Planning for the future can feel frustrating, uncomfortable, and intimidating, so let us help take the guesswork out of it. If you’ve wondering or worried if you need a power of attorney (“POA”) or what a power of attorney does, this legal guide will help explain it. If you need help with estate planning or just have a question, do not hesitate to contact us for an initial consultation (don’t worry—it’s free).
What Does a Power of Attorney Do?
A power of attorney is a legal document that lets someone else act as your legal agent, essentially stepping into your shoes with all of the same effect and authority as if you did it yourself. However, a power of attorney does not always specify what you want your agent to do so you have to trust your agent’s decision-making.
What Kind of Things Can Someone with a Power of Attorney Do on Your Behalf?
Buy or sell vehicles or personal property
Buy or sell real estate
Deposit or withdraw money from bank accounts
Enter into contracts or rental agreements
Cash or deposit checks
Access financial documents, records, and accounts
Admit your child to the hospital for medical treatment
What Types of Powers of Attorney Are Available?
General Power of Attorney: this allows the person you designate to do anything and everything that you could legally do. There are generally no limits to a General Power of Attorney (with only a few exceptions).
Special (or Limited) Power of Attorney: this allows the person you designate to only do the tasks that you specifically identify in the agreement.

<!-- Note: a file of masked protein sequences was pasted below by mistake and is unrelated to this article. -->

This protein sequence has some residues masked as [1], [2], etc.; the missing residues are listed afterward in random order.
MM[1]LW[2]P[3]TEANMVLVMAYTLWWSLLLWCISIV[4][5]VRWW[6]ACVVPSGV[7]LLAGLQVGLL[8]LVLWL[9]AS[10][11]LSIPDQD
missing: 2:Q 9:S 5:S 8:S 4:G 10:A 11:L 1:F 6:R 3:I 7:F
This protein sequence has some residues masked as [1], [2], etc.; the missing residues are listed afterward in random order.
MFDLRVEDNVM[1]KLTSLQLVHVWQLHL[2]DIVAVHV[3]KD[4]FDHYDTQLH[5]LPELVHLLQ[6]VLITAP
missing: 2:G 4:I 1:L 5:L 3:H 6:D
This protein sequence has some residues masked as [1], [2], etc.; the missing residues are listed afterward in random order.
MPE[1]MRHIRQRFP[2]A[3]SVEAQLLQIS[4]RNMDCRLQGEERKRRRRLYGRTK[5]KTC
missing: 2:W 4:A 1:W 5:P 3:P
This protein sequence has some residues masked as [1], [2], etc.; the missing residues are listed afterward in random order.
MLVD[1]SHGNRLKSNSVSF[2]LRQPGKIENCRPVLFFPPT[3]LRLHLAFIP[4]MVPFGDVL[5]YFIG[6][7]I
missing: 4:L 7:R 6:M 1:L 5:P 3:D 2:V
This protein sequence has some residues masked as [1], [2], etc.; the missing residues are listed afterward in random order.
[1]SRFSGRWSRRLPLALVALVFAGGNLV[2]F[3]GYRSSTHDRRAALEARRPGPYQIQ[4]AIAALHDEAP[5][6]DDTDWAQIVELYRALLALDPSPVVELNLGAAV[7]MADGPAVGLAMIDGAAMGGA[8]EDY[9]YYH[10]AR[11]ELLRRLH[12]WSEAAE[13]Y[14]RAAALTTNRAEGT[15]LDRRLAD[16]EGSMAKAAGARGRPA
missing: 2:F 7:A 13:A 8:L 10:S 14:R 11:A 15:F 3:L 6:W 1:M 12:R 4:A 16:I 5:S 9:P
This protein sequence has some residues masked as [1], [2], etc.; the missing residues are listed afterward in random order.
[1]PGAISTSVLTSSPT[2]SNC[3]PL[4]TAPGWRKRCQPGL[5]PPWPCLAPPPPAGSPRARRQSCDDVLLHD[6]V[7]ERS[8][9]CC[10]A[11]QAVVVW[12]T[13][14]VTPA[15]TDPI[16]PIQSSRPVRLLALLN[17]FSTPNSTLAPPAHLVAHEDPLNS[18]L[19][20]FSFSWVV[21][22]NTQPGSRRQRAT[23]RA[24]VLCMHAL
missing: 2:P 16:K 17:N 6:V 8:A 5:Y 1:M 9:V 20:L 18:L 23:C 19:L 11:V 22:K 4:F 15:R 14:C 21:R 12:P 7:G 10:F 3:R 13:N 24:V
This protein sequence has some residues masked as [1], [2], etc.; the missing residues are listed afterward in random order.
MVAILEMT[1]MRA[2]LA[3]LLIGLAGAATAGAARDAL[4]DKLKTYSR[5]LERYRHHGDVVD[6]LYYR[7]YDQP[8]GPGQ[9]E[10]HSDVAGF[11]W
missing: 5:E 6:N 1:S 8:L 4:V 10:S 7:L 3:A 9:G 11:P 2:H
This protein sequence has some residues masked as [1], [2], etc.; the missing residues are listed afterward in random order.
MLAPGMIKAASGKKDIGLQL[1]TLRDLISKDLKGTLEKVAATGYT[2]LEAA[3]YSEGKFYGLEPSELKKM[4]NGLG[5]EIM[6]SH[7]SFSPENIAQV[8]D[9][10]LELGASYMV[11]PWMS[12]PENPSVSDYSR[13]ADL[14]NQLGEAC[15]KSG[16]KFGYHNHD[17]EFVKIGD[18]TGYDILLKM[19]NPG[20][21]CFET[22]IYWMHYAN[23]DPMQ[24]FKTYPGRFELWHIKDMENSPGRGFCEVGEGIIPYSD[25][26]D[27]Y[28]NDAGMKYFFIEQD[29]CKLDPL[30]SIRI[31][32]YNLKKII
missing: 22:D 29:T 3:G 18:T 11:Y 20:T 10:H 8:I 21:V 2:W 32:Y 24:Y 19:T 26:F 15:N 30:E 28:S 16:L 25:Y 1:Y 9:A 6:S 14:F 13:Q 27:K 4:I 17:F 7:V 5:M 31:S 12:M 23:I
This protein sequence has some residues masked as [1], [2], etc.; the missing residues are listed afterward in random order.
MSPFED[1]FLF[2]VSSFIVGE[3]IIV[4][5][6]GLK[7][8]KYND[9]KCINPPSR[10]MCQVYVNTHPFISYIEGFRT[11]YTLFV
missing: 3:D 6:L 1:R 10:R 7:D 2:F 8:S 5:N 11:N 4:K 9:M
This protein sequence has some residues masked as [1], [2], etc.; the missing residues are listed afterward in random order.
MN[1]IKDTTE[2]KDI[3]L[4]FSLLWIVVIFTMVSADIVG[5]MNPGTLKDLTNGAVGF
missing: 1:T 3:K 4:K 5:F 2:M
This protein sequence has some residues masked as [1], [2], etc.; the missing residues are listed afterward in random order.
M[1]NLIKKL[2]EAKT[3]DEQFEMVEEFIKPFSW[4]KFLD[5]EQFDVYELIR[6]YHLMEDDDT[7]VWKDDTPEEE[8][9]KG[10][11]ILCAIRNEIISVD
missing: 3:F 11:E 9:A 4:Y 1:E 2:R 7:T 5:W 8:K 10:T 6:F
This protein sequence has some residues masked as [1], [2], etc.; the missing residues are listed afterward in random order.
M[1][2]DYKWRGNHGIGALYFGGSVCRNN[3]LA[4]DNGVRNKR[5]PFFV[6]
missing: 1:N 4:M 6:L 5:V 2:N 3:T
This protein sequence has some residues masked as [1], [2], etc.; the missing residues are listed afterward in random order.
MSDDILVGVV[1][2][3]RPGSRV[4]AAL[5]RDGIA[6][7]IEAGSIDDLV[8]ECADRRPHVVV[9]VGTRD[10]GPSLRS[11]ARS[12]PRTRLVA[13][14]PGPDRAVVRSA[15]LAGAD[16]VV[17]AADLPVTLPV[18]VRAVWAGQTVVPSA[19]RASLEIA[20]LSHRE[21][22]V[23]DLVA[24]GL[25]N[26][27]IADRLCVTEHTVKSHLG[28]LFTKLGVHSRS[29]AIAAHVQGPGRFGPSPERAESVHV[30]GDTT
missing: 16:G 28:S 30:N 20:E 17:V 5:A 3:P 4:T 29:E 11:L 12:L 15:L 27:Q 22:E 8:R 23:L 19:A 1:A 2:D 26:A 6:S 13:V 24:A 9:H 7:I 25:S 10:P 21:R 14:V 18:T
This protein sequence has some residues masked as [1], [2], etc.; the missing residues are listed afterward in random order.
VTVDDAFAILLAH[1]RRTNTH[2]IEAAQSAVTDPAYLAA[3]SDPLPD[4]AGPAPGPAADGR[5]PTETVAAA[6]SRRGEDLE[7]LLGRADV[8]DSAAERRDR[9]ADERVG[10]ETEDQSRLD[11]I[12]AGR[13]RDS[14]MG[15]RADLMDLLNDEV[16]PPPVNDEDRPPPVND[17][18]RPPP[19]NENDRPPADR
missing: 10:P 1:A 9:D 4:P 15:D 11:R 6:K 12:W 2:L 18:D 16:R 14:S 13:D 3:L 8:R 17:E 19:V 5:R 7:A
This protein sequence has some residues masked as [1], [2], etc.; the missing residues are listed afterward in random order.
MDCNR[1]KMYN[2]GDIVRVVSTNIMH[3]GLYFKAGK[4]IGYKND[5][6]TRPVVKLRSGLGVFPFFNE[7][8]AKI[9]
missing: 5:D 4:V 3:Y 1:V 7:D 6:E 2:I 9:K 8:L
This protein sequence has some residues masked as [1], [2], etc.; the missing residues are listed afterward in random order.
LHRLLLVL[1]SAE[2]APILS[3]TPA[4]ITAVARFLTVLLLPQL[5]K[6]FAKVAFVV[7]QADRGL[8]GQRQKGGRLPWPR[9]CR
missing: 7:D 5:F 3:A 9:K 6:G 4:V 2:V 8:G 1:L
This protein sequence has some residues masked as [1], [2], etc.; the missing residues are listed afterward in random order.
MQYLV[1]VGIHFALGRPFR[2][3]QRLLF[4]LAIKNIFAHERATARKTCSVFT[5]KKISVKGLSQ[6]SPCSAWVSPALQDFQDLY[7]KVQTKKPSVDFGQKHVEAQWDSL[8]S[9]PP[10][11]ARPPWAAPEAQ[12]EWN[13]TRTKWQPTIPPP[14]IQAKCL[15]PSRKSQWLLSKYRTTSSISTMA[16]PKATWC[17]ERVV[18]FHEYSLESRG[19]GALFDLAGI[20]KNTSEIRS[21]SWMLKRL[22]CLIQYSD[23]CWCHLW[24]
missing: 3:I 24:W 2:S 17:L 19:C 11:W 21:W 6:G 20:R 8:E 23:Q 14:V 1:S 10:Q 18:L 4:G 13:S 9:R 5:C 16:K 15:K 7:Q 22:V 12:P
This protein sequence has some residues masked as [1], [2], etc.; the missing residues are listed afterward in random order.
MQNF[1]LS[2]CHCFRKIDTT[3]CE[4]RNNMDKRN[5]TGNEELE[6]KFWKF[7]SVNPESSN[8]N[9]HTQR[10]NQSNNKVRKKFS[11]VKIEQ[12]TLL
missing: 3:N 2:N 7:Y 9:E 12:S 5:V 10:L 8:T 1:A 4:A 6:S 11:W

“Durable” Power of Attorney: this allows the person you designate to keep their legal status and powers to act on your behalf if you become incapacitated or unable to handle matters on your own. “Nondurable” powers of attorney will end if you ever become too sick or injured to be able to speak for yourself.
Why Do I Need a Power of Attorney?
A power of attorney lets someone you trust help you when you cannot do it yourself. Imagine if you are suddenly too sick or injured to be able to speak for yourself. If you have a power of attorney in place, your agent could continue to pay your rent and hills, collect your income and cash your checks, and continue to run your day-to-day life so you don’t fall behind. If you don’t have a power of attorney in those circumstances, your family will have to go to the Court for a “guardianship proceeding” (when they ask the court to become your guardian), which is expensive and time-consuming.
When Should You Get a Lawyer to Help?
Though you can find fill-in-the-blank power of attorney documents online, they are not a good substitute for a power of attorney that is drafted to your specific needs. A power of attorney must contain specific language and meet certain requirements or it could be rejected by banks and other organizations that you need your agent to deal with. Our experienced wills and trusts lawyers are ready to help.